Continuous Monitoring and Distributed Anomaly Detection for Ambient Factors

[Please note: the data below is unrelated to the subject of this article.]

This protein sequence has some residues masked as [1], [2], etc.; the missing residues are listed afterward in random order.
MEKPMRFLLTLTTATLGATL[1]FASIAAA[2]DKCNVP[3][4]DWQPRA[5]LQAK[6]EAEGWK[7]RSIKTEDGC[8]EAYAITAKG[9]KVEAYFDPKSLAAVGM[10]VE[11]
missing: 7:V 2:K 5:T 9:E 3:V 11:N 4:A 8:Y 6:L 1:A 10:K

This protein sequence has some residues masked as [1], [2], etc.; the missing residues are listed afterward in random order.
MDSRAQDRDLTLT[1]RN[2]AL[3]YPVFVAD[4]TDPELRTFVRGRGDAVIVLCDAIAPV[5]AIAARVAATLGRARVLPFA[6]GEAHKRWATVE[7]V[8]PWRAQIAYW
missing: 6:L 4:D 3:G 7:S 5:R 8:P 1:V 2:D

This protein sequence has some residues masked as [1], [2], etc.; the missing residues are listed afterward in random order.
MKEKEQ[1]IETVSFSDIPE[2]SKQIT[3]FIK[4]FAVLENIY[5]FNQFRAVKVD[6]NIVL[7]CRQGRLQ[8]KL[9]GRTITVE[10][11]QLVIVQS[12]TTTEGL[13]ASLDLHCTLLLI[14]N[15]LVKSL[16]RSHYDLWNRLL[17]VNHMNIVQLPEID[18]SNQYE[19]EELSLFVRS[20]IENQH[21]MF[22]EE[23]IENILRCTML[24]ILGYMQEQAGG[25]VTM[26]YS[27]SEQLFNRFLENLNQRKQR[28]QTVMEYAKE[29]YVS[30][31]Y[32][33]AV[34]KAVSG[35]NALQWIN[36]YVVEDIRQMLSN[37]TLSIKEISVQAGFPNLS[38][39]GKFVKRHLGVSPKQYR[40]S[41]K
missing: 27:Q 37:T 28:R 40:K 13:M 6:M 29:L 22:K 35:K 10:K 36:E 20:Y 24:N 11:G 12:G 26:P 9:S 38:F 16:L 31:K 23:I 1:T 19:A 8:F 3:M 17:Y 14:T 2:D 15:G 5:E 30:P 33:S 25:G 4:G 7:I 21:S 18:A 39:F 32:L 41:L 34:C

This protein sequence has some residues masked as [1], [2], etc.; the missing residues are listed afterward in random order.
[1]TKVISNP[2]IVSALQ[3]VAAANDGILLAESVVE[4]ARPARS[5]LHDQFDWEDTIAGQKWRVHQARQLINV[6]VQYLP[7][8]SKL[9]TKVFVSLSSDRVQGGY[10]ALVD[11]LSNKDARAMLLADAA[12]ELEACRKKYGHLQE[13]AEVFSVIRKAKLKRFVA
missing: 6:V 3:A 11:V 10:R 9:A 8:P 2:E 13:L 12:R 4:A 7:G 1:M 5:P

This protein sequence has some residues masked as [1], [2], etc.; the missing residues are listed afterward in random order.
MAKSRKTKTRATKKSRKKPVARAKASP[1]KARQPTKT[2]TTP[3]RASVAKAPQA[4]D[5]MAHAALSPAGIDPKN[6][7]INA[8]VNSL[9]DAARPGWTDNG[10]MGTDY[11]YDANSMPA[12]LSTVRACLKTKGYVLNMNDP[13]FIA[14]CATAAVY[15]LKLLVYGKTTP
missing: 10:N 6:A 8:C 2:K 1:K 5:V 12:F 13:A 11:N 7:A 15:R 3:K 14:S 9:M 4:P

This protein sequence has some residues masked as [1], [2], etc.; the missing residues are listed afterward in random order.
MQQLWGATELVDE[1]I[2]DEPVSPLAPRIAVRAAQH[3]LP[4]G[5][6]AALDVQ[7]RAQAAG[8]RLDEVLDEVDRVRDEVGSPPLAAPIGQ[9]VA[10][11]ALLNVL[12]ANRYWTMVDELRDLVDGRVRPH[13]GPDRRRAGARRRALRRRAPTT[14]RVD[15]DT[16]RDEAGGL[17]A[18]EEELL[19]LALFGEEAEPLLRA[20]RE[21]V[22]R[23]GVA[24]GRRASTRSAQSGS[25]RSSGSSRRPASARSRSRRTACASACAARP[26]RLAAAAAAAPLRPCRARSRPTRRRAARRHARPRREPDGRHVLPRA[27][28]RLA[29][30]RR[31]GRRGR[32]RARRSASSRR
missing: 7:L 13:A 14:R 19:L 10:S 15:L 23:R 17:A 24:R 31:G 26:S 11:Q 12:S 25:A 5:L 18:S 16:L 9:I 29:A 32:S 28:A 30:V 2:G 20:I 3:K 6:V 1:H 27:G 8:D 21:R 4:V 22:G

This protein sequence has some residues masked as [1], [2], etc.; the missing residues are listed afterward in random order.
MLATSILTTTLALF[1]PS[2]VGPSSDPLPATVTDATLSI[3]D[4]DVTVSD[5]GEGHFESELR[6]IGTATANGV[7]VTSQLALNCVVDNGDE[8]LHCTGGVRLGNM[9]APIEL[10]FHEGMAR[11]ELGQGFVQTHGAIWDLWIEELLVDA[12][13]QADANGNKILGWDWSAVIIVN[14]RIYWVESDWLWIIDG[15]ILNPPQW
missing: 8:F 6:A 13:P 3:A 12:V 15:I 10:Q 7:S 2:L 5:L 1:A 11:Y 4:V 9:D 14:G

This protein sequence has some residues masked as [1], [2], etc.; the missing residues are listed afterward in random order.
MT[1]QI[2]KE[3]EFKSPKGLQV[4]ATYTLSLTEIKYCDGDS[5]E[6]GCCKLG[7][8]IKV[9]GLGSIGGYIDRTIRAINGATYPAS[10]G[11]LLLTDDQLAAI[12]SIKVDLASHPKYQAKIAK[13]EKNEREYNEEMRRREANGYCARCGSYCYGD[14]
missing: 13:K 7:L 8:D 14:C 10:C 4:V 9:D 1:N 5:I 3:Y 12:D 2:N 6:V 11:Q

Poppy Ferguson
 17 days ago
 Views:
Transcription